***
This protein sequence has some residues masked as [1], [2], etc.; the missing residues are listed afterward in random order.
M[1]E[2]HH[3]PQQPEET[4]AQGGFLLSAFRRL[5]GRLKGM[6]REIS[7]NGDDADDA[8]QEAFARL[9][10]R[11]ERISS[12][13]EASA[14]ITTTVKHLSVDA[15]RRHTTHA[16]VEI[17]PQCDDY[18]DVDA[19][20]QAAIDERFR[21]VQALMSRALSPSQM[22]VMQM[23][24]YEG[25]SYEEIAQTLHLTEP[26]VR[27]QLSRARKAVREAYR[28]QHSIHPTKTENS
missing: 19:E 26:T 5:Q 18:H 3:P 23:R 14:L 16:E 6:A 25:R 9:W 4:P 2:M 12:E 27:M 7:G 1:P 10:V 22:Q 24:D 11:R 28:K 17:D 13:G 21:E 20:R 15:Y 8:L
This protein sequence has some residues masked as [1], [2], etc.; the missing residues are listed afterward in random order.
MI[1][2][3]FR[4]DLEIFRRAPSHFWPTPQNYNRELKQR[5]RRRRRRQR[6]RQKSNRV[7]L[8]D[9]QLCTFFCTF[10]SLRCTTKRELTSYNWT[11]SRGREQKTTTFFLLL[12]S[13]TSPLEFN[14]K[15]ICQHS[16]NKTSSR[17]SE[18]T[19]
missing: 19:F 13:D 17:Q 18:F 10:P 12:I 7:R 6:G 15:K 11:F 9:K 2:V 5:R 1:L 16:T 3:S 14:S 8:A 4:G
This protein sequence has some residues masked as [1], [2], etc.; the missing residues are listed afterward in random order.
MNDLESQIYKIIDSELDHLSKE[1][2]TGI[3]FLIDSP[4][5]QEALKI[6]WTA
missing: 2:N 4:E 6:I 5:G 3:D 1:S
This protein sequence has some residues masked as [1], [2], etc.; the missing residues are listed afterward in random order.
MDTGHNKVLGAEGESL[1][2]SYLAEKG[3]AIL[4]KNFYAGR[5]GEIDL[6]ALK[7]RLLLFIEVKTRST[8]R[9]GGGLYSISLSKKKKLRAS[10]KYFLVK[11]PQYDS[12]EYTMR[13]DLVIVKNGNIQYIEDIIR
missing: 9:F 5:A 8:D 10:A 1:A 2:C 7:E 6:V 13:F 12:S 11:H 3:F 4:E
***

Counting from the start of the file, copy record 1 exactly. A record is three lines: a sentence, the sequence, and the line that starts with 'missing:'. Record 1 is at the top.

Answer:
This protein sequence has some residues masked as [1], [2], etc.; the missing residues are listed afterward in random order.
M[1]E[2]HH[3]PQQPEET[4]AQGGFLLSAFRRL[5]GRLKGM[6]REIS[7]NGDDADDA[8]QEAFARL[9][10]R[11]ERISS[12][13]EASA[14]ITTTVKHLSVDA[15]RRHTTHA[16]VEI[17]PQCDDY[18]DVDA[19][20]QAAIDERFR[21]VQALMSRALSPSQM[22]VMQM[23][24]YEG[25]SYEEIAQTLHLTEP[26]VR[27]QLSRARKAVREAYR[28]QHSIHPTKTENS
missing: 19:E 26:T 5:Q 18:H 3:P 23:R 14:L 16:E 6:A 25:R 9:W 4:P 2:M 12:E 27:M 7:G 1:P 10:V 22:Q 24:D 11:R 28:K 17:D 13:G 21:E 20:R 15:Y 8:L